Culture and Identity in a Globalizing Europe
Full course description
The course aims to understand the relationship between culture, our sense of self, and material changes in our lives under industrial “modernisation” and globalisation. The course aims to unpack a central claim: that culture and identity do not exist in some ideational realm separate from daily life, but on the contrary are the results of ways of organising, ways of working together, ways of relating to one another.
The course starts with a conceptual analysis of the relationship between globalisation and modernity, and the relationship between those ideas and the concept of culture, drawing primarily on the work of Ernest Gellner and Anthony Giddens. From this central conceptual ‘core’ the course examines theoretical and empirical research into the construction of three diﬀerent types of identity: religious identities, consumer identities, and digital identities, via the philosophy and social theory of Max Weber, Pierre Bourdieu and Michel Foucault. We apply these concepts to contemporary debates around freedom of speech versus freedom of religion; whether “consumer activism” can ever be an effective tool for climate or fair trade campaigners; and whether a shift to a “digital society” is producing new cultures, new identities, and a threat to democracy itself. Please note that this is an elective course and available places are limited.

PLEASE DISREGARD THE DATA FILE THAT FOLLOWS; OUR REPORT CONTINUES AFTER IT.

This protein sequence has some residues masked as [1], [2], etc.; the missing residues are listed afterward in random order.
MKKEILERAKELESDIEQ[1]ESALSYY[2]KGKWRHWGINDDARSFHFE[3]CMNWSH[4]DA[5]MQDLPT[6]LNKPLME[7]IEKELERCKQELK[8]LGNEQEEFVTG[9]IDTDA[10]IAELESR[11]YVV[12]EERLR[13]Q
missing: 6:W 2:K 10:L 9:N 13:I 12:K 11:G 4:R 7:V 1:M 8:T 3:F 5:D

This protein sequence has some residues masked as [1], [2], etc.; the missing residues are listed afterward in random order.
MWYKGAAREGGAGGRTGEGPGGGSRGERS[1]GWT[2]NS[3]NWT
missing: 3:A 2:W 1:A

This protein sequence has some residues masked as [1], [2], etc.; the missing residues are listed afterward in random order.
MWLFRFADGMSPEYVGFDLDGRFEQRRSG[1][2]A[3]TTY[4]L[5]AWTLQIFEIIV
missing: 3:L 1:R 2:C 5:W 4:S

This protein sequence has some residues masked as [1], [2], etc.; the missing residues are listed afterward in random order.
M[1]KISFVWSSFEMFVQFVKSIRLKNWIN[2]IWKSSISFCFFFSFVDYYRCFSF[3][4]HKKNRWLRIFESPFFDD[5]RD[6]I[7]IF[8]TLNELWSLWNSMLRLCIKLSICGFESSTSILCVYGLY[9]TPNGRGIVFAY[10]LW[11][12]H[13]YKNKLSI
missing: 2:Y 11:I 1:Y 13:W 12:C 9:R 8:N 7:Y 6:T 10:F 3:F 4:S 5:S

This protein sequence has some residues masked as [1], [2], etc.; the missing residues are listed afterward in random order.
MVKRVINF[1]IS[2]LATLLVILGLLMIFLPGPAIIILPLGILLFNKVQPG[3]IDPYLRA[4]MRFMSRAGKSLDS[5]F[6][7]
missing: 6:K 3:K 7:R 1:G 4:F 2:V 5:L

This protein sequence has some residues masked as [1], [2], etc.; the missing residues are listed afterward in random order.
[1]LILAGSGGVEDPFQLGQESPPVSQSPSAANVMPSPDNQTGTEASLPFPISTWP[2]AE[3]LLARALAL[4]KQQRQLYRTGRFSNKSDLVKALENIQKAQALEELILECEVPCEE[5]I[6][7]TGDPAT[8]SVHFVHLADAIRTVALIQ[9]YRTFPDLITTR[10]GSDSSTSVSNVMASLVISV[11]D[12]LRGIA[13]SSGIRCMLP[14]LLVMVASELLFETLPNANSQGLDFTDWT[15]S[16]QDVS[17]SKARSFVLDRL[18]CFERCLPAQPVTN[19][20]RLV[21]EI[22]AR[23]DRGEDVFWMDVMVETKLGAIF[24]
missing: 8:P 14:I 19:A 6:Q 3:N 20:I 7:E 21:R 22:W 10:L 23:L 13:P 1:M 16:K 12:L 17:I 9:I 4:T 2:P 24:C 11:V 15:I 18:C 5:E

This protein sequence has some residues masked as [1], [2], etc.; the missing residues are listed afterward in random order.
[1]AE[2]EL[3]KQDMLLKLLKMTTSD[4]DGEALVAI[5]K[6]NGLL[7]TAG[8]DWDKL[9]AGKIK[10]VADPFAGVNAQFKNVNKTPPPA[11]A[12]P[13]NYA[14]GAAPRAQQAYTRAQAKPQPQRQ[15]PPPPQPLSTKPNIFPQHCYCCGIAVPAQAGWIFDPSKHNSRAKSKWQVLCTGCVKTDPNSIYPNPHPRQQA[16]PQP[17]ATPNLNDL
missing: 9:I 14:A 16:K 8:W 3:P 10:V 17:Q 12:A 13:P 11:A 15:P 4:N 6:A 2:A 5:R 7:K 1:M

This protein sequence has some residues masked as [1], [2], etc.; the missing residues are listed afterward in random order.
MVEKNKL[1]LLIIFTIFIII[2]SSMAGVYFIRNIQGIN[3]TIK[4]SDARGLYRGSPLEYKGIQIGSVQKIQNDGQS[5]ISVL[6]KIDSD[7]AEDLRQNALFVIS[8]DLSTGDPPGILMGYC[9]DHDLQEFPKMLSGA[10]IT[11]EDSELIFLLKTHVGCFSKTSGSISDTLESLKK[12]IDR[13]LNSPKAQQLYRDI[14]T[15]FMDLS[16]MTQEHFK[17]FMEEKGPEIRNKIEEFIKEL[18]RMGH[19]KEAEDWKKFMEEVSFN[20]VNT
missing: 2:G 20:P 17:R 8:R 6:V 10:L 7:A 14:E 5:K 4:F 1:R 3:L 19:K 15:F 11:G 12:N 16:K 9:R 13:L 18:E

At the end of this course students will be able to: • Reflect on theoretical research on globalisation, culture and identity; • Analyse contemporary problems related to globalisation in a cultural register; • Develop theoretically informed positions on topical issues linked to European debate on globalisation and identity.
Hopper, P. (2007). Understanding Cultural Globalization. Cambridge/ Malden, MA: Polity Press.